“Impermanent are all created things; Strive on with awareness.”

My immediate reaction to reading this was physical because I shivered. True, it’s cold in here, but I wonder about this reaction? First I thought I was paranoid but then I thought, no paranoia isn’t this feeling. I sat still for a second and realized this was recognition coming in a different form.

As a philosophy student I’ve heard similar phrases of the world being in a constant state of flux (Heraclitus), Parmenides. The world is a process (Alfred North Whitehead), the world is change between good (construction) and evil (destruction) (Nietzsche); the world is chaos…descriptions of impermanence ad infinitum….

But this time, when I read these words I felt it. I felt how impermanent we are and how important it is to be aware of this. These are the words of Buddha, spoken in 486 BC at 80 years of age – noted by one internet source to be his last words before he died. I believe this internet source.

I want to develop a spirit of understanding of what I think I need versus what I really need. And I’ve fetishized Buddhism in my mind as being the vehicle to this extra-psychical awareness, to spiritual awareness. I told my mother about my contemplations while she was braiding my hair last month and she yanked at it, like she would when I was young and making it hard for her to braid. She said, from her devout Orthodox perspective, that Buddhists have been bought by Satan because they believe in the creatures God created rather than the creator himself.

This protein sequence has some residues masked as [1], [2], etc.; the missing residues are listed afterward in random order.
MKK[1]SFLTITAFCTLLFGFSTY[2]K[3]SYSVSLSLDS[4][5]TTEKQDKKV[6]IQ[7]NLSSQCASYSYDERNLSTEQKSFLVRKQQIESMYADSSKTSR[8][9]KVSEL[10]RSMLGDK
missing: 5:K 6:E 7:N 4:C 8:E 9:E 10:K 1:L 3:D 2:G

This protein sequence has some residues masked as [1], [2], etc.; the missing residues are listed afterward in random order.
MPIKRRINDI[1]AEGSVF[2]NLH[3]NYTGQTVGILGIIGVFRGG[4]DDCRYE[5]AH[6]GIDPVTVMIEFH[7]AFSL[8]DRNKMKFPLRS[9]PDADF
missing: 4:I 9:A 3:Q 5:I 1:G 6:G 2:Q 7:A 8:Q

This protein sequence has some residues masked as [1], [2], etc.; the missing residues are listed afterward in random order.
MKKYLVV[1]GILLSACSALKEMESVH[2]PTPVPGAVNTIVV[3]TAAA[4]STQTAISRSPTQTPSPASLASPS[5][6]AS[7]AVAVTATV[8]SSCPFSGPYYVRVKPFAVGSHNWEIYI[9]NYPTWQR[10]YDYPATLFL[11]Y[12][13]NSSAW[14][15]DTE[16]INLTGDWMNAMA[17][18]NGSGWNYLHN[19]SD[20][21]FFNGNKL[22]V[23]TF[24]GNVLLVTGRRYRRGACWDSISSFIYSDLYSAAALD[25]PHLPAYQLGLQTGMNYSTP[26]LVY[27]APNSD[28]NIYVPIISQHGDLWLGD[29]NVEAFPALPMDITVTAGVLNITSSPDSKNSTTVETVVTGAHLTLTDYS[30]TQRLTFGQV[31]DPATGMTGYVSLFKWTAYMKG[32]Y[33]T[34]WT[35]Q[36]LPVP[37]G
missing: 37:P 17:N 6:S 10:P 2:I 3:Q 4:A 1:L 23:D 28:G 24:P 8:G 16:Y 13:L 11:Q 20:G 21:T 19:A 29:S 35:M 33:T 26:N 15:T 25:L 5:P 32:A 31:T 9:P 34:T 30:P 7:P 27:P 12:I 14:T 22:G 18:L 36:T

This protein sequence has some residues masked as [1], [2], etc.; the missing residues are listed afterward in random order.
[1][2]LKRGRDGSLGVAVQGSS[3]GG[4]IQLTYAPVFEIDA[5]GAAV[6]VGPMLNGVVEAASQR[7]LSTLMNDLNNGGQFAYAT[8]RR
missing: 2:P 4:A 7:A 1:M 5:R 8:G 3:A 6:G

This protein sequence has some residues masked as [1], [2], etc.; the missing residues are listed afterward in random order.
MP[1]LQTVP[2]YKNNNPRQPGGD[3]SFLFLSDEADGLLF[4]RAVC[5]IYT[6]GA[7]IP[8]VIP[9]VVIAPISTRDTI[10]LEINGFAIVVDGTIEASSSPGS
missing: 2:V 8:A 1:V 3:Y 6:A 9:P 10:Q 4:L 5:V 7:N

So for months my brushes with Buddhism were halted. My friends received emails from me sporadically asking if I should do-away with my exalted shoe and bag collection. I entertained, quite literally (via actively seeking recognition and approval), the thought of my transition to a more spiritual existence but shuddered at the thought of being compared to Tina Turner. Or Madonna (mid-1990s). Or Richard Gere (although he’s a beautiful man). Or anyone who has not been raised a buddhist. Anyone who ran to an age-old religion as a form of escape from daily life.

But is this not religion anyway? I’m not going to quote Marx here, but it is true to a degree that religious people are escapist. Many religious people I know would like to live in that physical reaction forever, shivering, praying to God for solace and comfort.

Surprisingly, when I am in church and I smell the incense and the sounds of the bells and melodic liturgy, I am overcome by emotion and, although I don’t remember shivering per se, I know that I’ve cried.

Perhaps my brushes with buddhism are a reminder to live spiritually and not necessarily the cue to convert. But what I fear is that, if all life is impermanent, won’t I get over this feeling? Will not (will’nt should be a word) this feeling of awareness become the sharp pragmatism I’m known for by tomorrow?

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